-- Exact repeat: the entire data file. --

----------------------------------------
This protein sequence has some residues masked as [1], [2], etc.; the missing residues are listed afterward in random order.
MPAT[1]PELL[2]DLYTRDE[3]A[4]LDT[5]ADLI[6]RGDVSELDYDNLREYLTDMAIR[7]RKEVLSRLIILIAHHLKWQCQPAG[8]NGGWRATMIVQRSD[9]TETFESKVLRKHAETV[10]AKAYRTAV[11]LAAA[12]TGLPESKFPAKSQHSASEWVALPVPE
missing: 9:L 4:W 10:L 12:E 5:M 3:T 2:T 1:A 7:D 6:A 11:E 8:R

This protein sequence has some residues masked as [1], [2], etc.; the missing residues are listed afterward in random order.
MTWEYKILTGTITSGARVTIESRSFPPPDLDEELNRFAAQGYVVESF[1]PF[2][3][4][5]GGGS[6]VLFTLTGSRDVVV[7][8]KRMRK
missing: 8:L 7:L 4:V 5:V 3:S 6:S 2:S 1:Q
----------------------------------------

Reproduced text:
This protein sequence has some residues masked as [1], [2], etc.; the missing residues are listed afterward in random order.
MPAT[1]PELL[2]DLYTRDE[3]A[4]LDT[5]ADLI[6]RGDVSELDYDNLREYLTDMAIR[7]RKEVLSRLIILIAHHLKWQCQPAG[8]NGGWRATMIVQRSD[9]TETFESKVLRKHAETV[10]AKAYRTAV[11]LAAA[12]TGLPESKFPAKSQHSASEWVALPVPE
missing: 9:L 4:W 10:L 12:E 5:M 3:T 2:T 1:A 7:D 6:A 11:E 8:R

This protein sequence has some residues masked as [1], [2], etc.; the missing residues are listed afterward in random order.
MTWEYKILTGTITSGARVTIESRSFPPPDLDEELNRFAAQGYVVESF[1]PF[2][3][4][5]GGGS[6]VLFTLTGSRDVVV[7][8]KRMRK
missing: 8:L 7:L 4:V 5:V 3:S 6:S 2:S 1:Q